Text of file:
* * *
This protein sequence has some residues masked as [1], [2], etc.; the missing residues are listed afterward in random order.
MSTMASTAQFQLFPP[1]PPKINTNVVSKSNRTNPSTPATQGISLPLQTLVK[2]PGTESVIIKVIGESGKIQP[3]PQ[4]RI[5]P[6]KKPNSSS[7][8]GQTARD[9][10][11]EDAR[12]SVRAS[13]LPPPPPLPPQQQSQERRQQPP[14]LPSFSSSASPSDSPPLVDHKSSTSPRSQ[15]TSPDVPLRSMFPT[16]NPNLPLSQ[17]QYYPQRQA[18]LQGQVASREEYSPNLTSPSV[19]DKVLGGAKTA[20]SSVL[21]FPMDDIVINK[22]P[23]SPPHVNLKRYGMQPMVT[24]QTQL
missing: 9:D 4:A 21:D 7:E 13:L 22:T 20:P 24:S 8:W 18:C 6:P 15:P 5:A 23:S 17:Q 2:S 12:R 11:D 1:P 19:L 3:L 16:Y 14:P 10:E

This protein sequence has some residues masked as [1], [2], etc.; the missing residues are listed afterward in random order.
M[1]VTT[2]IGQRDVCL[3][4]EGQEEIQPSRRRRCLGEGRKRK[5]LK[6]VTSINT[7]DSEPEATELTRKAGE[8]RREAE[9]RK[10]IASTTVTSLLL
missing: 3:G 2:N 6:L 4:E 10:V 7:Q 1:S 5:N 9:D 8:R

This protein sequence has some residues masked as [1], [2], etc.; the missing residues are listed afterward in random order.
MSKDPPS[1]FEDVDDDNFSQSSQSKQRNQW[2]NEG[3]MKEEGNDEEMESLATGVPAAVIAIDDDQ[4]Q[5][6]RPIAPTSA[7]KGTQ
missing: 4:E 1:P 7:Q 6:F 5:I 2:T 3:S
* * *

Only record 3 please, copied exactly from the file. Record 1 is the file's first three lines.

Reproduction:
This protein sequence has some residues masked as [1], [2], etc.; the missing residues are listed afterward in random order.
MSKDPPS[1]FEDVDDDNFSQSSQSKQRNQW[2]NEG[3]MKEEGNDEEMESLATGVPAAVIAIDDDQ[4]Q[5][6]RPIAPTSA[7]KGTQ
missing: 4:E 1:P 7:Q 6:F 5:I 2:T 3:S